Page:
Obesity also causes nonalcoholic fatty liver diseases (NAFLD), a risk factor for cirrhosis and hepatocellular carcinoma [33-35]. After high fat diet treatment, there was apparent accumulation of lipid droplets in the liver (hepatic steatosis) from p533KR/3KR mice from the histopathological analysis, in contrast, the hepatic steatosis in p533KR/3KR/mdmx-/- mice was largely prevented indicated by significantly reduced lipid droplets (Figure 3F ii vs. i). Interestingly, there were no significant differences in the expression of genes regulating lipogenesis, gluconeogenesis, lipid oxidation or ketogenesis in the liver (Supplementary Figure 4A). Moreover, the circulating triglycerides, cholesterol, and free fatty acids (FFA) levels were unchanged (Figure 3E), suggesting that the anti-obesity effects in p533KR/3KR/mdmx-/- mice, were not originated in liver.

Figure 3:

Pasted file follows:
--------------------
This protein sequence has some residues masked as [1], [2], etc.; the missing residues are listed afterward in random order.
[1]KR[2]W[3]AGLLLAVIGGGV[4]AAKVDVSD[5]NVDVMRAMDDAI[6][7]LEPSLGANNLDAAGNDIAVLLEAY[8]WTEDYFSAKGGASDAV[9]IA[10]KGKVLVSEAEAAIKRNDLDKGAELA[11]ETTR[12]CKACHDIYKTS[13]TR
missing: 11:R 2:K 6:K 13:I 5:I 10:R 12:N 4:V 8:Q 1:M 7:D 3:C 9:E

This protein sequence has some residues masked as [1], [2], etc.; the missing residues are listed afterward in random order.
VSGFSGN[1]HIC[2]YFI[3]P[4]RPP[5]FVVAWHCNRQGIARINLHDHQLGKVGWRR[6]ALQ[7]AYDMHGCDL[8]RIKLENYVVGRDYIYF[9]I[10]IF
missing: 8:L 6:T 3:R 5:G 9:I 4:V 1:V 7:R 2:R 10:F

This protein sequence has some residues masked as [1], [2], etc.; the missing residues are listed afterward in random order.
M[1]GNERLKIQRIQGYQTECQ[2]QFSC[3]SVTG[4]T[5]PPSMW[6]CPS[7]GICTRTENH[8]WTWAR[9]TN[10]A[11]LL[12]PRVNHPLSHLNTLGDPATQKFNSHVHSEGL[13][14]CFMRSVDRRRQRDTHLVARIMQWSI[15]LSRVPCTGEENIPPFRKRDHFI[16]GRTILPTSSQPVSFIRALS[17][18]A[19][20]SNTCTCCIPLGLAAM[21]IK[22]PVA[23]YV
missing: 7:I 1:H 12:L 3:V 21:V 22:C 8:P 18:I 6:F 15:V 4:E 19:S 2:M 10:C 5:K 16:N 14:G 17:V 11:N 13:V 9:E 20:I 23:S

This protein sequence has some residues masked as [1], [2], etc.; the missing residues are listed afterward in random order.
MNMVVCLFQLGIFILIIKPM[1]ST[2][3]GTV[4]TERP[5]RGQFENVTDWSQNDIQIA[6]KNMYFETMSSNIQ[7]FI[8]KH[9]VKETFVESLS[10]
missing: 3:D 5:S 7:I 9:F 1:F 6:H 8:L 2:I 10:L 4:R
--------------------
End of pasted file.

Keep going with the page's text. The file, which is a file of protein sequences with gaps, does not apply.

Figure 3: p533KR/3KR/mdmx-/- mice resist diet-induced obesity. A. Body weight curve of age-matched p533KR/3KR (n = 11) and p533KR/3KR/mdmx-/- mice (n = 8) on high fat diet. B. Body composition of mice used in (A) after 10 weeks on HFD. C. Average body weight curve of weight-matched p533KR/3KR and p533KR/3KR/mdmx-/- mice on HFD (n = 5, 5). D. Glucose tolerance test on mice after 10 weeks on HFD. E. Plasma levels of glucose, triglycerides, cholesterol, and free fatty acids in mice after 12 weeks HFD feeding. Mice were sacrificed after overnight fasting (n = 6, 6). F. Histopathological analysis of p533KR/3KR and p533KR/3KR/mdmx-/- mice on HFD. p533KR/3KR (i, iii, v, and vii) and p533KR/3KR/mdmx-/- (ii, iv, vi, and viii) mice. i and ii, liver; iii and iv, brown adipose tissue (BAT); v and vi, subcutaneous inguinal white adipose tissue (iWAT); vii and viii, visceral epididymal white adipose tissue (eWAT). Arrows indicate the “crown” like structures associated with macrophage infiltration. G. Relative expression levels of genes of interest in BAT (n = 6, 6). H. Relative expression levels of genes of interest in iWAT (n = 6, 6). *p < 0.05, **p < 0.01. Data are represented as mean ± SEM.